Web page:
"As more and more renewable electricity gets put on the grid over time, you're going to have [surplus] issues. So I think if markets are designed the right way, an electrolyzer could offer you economic benefits by saying, 'When there's renewable energy available, we'll take it; when there's not, we'll turn down or shut off our electrolyzer,'" said Stephens. "Electrolyzers can be very dynamic like that. ... But it's a little ways down the road."
Europe leads in power-to-gas systems
Electrolysis is likely to take off first in Europe, where many countries have high penetrations of renewable energy, ambitious climate goals and high natural gas prices. While the number of FCVs available to offtake hydrogen remains low, European countries are keenly exploring the opportunity to store renewably generated electricity as hydrogen in the existing natural gas pipeline.
The process, known as power-to-gas, inserts hydrogen generated by electrolysis directly into the natural gas pipeline system. Using electrolysis in this way avoids wasting valuable excess renewable energy but doesn't require a fuel cell car or stationary fuel cell to use the hydrogen directly.
Natural gas blended with renewable hydrogen also produces less emissions than regular natural gas when used at a power plant or as a transport fuel. The existing natural gas network can support roughly 10 percent hydrogen before requiring alterations.
Power-to-gas demonstrates the versatility of hydrogen. It can be produced from fossil fuels or renewable sources, it can be used to generate power or transportation fuel, and it can help to clean up the natural gas supply.
Hydrogen is "a highly flexible energy vector and energy carrier capable of serving as a weapon against climate change in a future, integrated multi-sector energy system," said Mary-Rose de Valladares, manager of the International Energy Administration Hydrogen Implementing Agreement, which is developing a comprehensive road map on the production and utilization of hydrogen due for release early next year.
"One of our biggest challenges [with the strategic plan] is explaining the intersectoral relationships here," she said.
According to the National Renewable Energy Laboratory, the United States, Germany, Canada, Spain and the United Kingdom have all built hydrogen storage projects from renewable electricity. As of 2012, there were 41 realized projects and seven planned.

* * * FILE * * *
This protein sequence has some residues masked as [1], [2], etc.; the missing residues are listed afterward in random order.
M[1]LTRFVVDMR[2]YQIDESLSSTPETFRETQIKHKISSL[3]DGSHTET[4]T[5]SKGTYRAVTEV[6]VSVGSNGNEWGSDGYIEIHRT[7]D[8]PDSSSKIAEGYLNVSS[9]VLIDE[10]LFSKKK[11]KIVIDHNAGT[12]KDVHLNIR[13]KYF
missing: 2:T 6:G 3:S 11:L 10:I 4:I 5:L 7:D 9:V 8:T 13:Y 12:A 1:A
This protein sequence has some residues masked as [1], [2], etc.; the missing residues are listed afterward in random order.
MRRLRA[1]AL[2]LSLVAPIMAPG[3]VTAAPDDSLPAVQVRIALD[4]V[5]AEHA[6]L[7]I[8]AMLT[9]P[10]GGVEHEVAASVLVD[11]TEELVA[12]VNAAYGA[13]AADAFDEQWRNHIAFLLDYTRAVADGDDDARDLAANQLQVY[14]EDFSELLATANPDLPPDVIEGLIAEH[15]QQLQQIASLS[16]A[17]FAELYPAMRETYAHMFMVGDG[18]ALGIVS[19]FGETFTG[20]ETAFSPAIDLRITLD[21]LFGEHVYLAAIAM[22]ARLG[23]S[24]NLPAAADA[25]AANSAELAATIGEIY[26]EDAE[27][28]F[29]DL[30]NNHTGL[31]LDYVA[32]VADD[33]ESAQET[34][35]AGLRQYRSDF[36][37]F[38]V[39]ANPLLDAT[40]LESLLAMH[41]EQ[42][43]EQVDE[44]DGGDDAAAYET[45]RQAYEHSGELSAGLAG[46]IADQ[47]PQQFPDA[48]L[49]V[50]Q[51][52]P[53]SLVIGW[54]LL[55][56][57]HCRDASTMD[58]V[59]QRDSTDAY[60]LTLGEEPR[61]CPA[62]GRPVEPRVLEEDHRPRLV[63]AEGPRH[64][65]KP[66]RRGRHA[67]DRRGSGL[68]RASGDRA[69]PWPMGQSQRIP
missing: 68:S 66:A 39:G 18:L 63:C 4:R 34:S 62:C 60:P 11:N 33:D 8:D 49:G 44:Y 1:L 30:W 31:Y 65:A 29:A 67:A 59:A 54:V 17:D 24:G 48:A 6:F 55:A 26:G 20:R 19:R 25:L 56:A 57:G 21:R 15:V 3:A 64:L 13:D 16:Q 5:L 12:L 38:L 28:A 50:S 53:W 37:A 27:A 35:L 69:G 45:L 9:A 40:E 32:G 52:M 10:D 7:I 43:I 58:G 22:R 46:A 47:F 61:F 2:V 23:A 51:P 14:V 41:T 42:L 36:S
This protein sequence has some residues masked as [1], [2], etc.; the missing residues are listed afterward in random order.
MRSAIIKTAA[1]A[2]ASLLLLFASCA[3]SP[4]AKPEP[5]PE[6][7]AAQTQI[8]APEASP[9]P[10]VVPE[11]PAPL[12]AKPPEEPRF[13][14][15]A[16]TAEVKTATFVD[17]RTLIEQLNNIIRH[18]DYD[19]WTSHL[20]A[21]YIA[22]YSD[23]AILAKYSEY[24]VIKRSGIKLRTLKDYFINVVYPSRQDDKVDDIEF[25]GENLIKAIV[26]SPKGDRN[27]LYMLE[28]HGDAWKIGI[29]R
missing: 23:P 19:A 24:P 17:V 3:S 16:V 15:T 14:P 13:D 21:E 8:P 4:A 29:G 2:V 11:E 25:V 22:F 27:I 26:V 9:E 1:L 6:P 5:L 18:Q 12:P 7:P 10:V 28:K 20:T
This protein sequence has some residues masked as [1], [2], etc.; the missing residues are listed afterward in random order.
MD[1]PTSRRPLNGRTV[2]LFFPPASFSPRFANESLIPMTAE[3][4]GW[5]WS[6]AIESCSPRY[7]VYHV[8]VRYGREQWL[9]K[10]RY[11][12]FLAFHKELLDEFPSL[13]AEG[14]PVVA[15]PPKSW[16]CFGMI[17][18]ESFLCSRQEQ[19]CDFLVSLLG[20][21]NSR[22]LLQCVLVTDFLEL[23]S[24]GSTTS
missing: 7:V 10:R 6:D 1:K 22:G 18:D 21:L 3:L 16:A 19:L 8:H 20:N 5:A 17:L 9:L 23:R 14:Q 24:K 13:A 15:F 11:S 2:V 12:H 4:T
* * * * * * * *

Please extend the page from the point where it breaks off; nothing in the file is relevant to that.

Germany is currently the market leader with 22 green hydrogen storage and power-to-gas projects as of 2012. In July, Canada announced a power-to-gas project that will deliver 2 megawatts of storage capacity for grid management and regulation services.
There is relatively less interest in power-to-gas in the U.S., where hydrogen from electrolysis, even by taking advantage of cheap excess renewable energy, would have a tough time competing against abundant, low-cost shale gas.
Japan is also considering power-to-gas projects using excess renewable energy—mostly wind—to create hydrogen and blending it with natural gas to lower its carbon intensity. However, Japan's Ministry of Economy, Trade and Industry does not envision a shift to low-carbon hydrogen until the 2035-40 time frame.
Over time, as the number and size of electrolysis systems grow, the cost of producing renewable hydrogen using this method will drop. But to speed up the process, in light of the urgency needed to tackle transportation emissions and mitigate climate change, policy intervention may be required.
"In order to really make renewable hydrogen competitive with hydrogen from fossil fuels, we're going to have to go back to internalizing the externalities," said de Valladares. "It's probably going to require putting some kind of price on carbon."
Reprinted from Climatewire with permission from Environment & Energy Publishing, LLC. www.eenews.net, 202-628-6500